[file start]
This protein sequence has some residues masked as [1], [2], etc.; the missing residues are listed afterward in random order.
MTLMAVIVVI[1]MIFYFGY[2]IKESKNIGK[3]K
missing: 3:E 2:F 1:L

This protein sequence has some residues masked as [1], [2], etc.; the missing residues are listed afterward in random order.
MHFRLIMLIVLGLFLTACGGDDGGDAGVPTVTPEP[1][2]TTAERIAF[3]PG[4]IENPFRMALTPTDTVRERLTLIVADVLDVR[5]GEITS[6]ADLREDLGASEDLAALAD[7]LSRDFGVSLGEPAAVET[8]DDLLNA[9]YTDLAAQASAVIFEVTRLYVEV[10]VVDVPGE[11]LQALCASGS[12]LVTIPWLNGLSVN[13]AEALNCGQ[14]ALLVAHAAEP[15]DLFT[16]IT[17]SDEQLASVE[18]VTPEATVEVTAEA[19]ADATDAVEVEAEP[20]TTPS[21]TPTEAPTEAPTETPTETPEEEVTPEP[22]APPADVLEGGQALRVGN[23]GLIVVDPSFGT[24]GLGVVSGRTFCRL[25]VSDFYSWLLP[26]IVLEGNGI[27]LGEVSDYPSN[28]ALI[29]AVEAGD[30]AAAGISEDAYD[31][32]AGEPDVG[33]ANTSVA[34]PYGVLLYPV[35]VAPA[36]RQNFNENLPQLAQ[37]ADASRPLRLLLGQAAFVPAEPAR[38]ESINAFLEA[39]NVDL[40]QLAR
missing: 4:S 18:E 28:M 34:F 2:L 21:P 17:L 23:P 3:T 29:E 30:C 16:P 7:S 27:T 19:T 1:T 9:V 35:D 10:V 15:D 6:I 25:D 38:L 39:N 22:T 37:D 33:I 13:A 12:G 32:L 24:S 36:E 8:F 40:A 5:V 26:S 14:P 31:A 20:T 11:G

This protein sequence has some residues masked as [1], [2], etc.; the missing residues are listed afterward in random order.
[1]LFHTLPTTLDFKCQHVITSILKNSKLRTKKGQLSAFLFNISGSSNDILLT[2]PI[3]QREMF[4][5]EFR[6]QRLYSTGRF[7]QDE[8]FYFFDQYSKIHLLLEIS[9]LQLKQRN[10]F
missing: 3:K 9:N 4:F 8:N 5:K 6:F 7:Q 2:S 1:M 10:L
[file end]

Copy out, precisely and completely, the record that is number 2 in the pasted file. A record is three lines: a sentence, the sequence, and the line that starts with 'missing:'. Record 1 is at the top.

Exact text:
This protein sequence has some residues masked as [1], [2], etc.; the missing residues are listed afterward in random order.
MHFRLIMLIVLGLFLTACGGDDGGDAGVPTVTPEP[1][2]TTAERIAF[3]PG[4]IENPFRMALTPTDTVRERLTLIVADVLDVR[5]GEITS[6]ADLREDLGASEDLAALAD[7]LSRDFGVSLGEPAAVET[8]DDLLNA[9]YTDLAAQASAVIFEVTRLYVEV[10]VVDVPGE[11]LQALCASGS[12]LVTIPWLNGLSVN[13]AEALNCGQ[14]ALLVAHAAEP[15]DLFT[16]IT[17]SDEQLASVE[18]VTPEATVEVTAEA[19]ADATDAVEVEAEP[20]TTPS[21]TPTEAPTEAPTETPTETPEEEVTPEP[22]APPADVLEGGQALRVGN[23]GLIVVDPSFGT[24]GLGVVSGRTFCRL[25]VSDFYSWLLP[26]IVLEGNGI[27]LGEVSDYPSN[28]ALI[29]AVEAGD[30]AAAGISEDAYD[31][32]AGEPDVG[33]ANTSVA[34]PYGVLLYPV[35]VAPA[36]RQNFNENLPQLAQ[37]ADASRPLRLLLGQAAFVPAEPAR[38]ESINAFLEA[39]NVDL[40]QLAR
missing: 4:S 18:E 28:M 34:F 2:L 21:P 17:L 23:P 3:T 29:E 30:C 16:P 7:S 27:T 19:T 1:T 9:V 35:D 10:V 15:D 6:I 25:D 38:L 39:N 22:T 37:D 33:I 13:A 12:G 32:L 24:S 36:E 8:F 40:A 5:V 26:S 14:P 31:A 20:T 11:G